Dinner with the in-laws can be a terrifying affair – especially when you’re hosting. Even when you’ve met them dozens of times before, you don’t want to put a foot wrong.
Tori Allen, director of Melbourne-based event management company Tori Allen Events, knows firsthand how important it is to get off to a good start. Seven years after she met her partner’s parents over dinner at Bistro Thierry, they are one big happy family.
We asked Allen for her tips on what to cook, what to drink and how to navigate the minefield that is hosting a dinner for your in-laws.
First impressions are important
Never has a first impression counted more. A quick sweep and spray won’t do – embrace the excuse to clean your home properly. Pay special attention to the bathroom: clean everything and maybe light a scented candle or incense stick to mask any dodgy odours, present or yet to come. Open your bathroom cabinet and view its content through the eyes of a 55-year-old snoop. Hide anything you wouldn’t want them to see.
Prepare as much of the meal as you can in advance. It’s hard to be charming when you’re slaving over a hot stove and splattered with food. You’ll have a much better chance of making small talk when not worrying about the state of the kitchen.
The secret lies in creating an inviting atmosphere, says Allen. The right background music helps – if you don’t know what your in-laws like, go with something straddling the classic-cool divide (Talking Heads, Fleetwood Mac). Make sure the house is suitably warm or cool, depending on the season.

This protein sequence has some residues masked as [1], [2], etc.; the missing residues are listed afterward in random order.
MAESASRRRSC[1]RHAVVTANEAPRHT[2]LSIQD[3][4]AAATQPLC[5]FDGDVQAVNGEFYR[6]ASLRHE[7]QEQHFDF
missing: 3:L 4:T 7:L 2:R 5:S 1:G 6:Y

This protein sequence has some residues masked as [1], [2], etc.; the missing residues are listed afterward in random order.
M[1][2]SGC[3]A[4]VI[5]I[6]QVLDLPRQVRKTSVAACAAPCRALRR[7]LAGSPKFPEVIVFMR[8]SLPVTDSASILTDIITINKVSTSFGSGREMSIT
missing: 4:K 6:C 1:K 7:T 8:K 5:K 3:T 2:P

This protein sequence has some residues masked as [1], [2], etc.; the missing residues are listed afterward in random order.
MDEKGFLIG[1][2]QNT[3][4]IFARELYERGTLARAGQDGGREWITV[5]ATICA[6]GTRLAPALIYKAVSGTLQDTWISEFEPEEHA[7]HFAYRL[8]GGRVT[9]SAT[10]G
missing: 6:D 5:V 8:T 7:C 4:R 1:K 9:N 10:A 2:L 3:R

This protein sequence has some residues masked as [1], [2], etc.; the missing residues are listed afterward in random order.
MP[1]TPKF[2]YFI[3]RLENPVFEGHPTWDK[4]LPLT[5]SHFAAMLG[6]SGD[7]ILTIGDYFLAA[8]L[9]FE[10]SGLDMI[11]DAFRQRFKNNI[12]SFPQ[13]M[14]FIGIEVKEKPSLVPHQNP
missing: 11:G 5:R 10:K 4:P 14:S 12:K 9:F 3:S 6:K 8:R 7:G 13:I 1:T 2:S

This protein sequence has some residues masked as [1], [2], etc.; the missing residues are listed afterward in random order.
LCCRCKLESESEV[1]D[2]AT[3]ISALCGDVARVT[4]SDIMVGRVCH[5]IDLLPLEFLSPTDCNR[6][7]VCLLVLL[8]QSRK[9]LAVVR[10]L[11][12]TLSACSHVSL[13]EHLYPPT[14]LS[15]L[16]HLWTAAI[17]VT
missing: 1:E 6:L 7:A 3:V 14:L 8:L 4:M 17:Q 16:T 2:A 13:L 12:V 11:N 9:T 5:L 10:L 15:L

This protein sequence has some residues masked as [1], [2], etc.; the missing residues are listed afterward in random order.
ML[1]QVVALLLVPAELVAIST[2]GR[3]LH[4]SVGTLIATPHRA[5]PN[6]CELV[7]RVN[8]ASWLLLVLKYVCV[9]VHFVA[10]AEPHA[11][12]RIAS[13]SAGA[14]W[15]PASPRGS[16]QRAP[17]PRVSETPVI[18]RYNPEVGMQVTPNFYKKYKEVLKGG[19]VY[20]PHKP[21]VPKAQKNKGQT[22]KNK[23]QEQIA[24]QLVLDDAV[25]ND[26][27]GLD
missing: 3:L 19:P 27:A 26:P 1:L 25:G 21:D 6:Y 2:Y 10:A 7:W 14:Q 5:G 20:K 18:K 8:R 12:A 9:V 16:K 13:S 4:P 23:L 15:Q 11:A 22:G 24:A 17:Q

Allen says a little etiquette goes a long way, too. Set the table – properly (this may require a visit to YouTube).
Begin with a drink
Let’s face it: a drink can help iron out the wrinkles in an awkward social situation. “Always offer your guests a drink when they arrive,” says Allen. “Ensure they’re served some food first, and give them a tour of your home so they feel a part of your life.” Serve up a crisp, clean-drinking beer like Stella Artois and make sure there’s plenty of drinking water on the table.
Cook to varied tastes
Depending on how adventurous your in-laws are Allen says avoid anything too spicy. A “spice-o-meter” is personal, she says. “Especially the oldies. The last thing you want is your mother-in-law leaving with singed taste buds and sweat dripping down her face.”
Your best bet is a classic dish you’ve had success with before. “Trialling a recipe is a huge risk,” warns Allen. In an era of food intolerances and restrictive diets, it’s also wise to ask your in-laws if they have any dietary requirements. If there’s a better way to make a vegetarian guest spectacularly uncomfortable than serving them your best bloody steak, we haven’t heard it.
Allen says to kick off with something light like olives and warm bread. “None of this cheese board stuff,” says Allen. “That to them is a meal in itself.” Follow it with a roast, slow-cooked ragu or homemade pizzas.
Don’t skip the veggies – a side of steamed beans adds a welcome splash of green to the spread. (You’ll also score points with mum for looking after her darling’s well-being.)
Dessert is a must. “An apple crumble is always a crowd pleaser,” says Allen. Offer your guests tea or coffee after the meal – oldies love that.
Think about what you’re saying
Embarrassing anecdotes are off limits. If you find yourself launching into a story about someone’s misfortune or that hilarious time you set something on fire, pause and reset.
Work and holidays are both safe topics. Avoid politics and news of the day, at least until dessert is on the table and you’ve taken the pulse of the evening. Deflect any probing questions into unwelcome territory by returning fire – ask your in-laws how they first met, says Allen, or talk about their wonderful offspring now sitting here with you. “Parents love that,” says Allen.
Checklist to remember:
This article is produced by Broadsheet in partnership with Stella Artois.